It’s December and it won’t be long before the Times Square Ball drops and marks the end of 2014.
Before you completely check out for year-end holiday festivities, do yourself a favor and take a serious year-end look at your personal finances.
With a little bit of focus and attentiveness, you should be able to work your way through a punch list of essential tasks during the first half of the month.
Here’s a quick checklist of that will help guide you.
Take a cool and dispassionate look at your portfolio. Are there stocks with big losses you are planning to dump in 2015?
Tax loss harvesting can be an an effective way to minimize your tax hit.
There are risks, though, so consult with your financial adviser or a certified public accountant before employing this strategy in a big way.
It’s time to truth-test your investments.
Do you have the right lineup for a more volatile market, higher geopolitical risk, growth risks in the Eurozone, China and Japan, and lower commodity prices?
Now that the year is winding down, it may be an opportune time to consider where the vulnerabilities are in your portfolio.
Time for more defensive positions with high dividend yields? How exposed are your key holdings to the depressed energy prices.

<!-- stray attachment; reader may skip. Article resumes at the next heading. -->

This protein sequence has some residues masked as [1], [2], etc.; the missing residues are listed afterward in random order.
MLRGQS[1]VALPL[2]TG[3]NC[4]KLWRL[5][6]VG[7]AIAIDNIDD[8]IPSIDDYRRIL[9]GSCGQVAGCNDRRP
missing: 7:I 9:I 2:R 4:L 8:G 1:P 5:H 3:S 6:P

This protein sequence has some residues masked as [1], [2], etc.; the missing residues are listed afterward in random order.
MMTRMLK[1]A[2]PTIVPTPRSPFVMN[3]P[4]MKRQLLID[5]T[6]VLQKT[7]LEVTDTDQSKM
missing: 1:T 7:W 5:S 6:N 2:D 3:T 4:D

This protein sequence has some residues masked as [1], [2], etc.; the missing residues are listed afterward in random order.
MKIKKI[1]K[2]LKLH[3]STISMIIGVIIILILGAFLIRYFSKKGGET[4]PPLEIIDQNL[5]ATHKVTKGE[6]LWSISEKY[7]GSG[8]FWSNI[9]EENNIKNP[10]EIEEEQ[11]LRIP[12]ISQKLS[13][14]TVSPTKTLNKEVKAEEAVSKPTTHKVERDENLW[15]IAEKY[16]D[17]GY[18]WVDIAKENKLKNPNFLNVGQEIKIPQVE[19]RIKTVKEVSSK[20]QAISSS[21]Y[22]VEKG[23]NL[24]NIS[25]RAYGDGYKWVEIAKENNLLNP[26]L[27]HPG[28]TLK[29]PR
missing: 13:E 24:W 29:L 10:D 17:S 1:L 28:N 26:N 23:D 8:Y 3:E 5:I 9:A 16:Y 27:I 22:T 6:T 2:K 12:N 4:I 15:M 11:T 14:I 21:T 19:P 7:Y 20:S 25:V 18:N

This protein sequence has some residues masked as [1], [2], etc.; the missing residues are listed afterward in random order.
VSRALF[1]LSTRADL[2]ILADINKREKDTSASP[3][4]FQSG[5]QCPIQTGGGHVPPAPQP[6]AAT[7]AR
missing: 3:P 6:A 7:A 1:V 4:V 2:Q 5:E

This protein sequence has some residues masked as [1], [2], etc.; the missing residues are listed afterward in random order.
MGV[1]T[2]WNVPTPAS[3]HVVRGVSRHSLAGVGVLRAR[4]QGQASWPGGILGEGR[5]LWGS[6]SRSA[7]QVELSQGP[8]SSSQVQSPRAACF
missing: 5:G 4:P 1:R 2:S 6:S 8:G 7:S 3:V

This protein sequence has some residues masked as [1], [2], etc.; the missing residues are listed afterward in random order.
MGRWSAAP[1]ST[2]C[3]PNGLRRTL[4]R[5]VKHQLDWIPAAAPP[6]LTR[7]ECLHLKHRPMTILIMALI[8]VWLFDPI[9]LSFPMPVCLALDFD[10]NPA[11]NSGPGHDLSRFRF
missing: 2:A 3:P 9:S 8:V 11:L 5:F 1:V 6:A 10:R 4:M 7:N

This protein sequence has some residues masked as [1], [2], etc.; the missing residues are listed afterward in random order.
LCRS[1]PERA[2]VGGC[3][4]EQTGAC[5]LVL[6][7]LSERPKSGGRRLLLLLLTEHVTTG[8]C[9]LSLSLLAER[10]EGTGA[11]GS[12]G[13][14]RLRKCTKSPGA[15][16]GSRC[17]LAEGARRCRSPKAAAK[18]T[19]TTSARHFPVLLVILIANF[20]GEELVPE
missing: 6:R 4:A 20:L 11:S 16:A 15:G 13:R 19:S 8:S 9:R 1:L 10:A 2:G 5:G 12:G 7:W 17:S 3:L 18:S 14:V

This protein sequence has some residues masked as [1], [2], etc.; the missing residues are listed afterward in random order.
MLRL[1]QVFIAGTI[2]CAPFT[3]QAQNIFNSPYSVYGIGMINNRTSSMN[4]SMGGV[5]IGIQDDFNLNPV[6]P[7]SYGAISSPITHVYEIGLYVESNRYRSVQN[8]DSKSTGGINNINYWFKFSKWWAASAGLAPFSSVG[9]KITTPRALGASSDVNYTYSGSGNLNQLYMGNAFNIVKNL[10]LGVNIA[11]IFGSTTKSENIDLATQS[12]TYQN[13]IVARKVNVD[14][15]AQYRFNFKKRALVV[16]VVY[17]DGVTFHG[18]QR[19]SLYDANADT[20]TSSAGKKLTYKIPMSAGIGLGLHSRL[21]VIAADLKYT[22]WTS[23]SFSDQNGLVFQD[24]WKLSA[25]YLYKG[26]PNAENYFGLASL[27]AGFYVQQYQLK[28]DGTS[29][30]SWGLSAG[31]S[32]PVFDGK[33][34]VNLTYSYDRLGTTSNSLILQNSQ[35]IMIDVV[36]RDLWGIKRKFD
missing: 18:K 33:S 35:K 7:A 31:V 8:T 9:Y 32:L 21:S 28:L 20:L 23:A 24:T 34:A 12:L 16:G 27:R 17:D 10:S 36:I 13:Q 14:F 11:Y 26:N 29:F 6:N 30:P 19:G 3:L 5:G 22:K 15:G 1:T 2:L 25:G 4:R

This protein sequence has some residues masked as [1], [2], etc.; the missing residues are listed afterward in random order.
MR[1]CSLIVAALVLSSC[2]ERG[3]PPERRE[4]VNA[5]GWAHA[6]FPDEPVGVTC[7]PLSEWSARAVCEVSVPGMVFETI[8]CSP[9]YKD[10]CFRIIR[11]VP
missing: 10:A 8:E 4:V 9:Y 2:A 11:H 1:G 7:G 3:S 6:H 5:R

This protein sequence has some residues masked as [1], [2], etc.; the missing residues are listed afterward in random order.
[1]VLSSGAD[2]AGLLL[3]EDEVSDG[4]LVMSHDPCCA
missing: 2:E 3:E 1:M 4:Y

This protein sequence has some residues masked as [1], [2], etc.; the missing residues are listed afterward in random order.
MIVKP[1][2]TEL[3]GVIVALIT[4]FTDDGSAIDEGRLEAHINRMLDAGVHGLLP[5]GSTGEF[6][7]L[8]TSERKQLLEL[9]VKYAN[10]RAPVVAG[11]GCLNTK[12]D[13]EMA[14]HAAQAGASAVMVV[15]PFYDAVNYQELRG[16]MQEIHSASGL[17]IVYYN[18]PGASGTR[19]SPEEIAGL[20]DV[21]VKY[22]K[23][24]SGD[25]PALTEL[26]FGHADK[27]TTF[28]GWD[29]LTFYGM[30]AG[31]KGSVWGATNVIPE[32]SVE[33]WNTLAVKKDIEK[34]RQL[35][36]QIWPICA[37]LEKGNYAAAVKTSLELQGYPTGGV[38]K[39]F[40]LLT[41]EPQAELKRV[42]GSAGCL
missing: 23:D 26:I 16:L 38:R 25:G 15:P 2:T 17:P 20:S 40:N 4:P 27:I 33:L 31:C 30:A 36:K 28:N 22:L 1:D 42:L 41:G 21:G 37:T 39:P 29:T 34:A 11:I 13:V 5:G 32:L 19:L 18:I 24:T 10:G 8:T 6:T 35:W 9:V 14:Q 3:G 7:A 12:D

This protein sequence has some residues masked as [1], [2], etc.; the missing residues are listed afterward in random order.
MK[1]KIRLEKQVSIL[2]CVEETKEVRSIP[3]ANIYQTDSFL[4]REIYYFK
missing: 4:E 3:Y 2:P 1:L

Take a deep dive into your year-end statement. Which stocks are lagging and why. Is the overall portfolio diversified enough?
Time is running out to max out on your contributions to your 401(k) or an IRA to save on a tax-deferred basis and lower your 2014 tax bill, now is the time.
Contributions to your 401(k) or other retirement plans need to be made by December 31.
Remember: the 2014 contribution limit is $17,500, or $23,000 for people age 50 or older.
Disappointed with the returns and fees of your current or past employee-sponsored plans that you have failed to rollover?
Take action: it might be time to rethink your strategy and look outside your company for other options.
Ask your employer if the company offers in-service distributions.
Federal tax law allows workers to roll their 401(k) assets into an IRA once they hit 59½ without the federal 10% penalty and the state penalty.
If you are ready to make a move and are worried about the paperwork involved to rollover an existing 401(k) or take an in-service distribution, don’t be.
Many online platforms offer easy setup and transparent views of fees and returns, so you’ll have the data you need to compare the costs, service and convenience with your current portfolio manager.
So what’s holding you up? Get moving. The clock is ticking on 2014.
DISCLAIMER: The information contained in this article is general in nature and not intended as specific advice. Neither Covestor nor its representatives are engaged in rendering tax or legal advice. A qualified professional should be consulted regarding the effect of such considerations on the matters covered in this contributed article.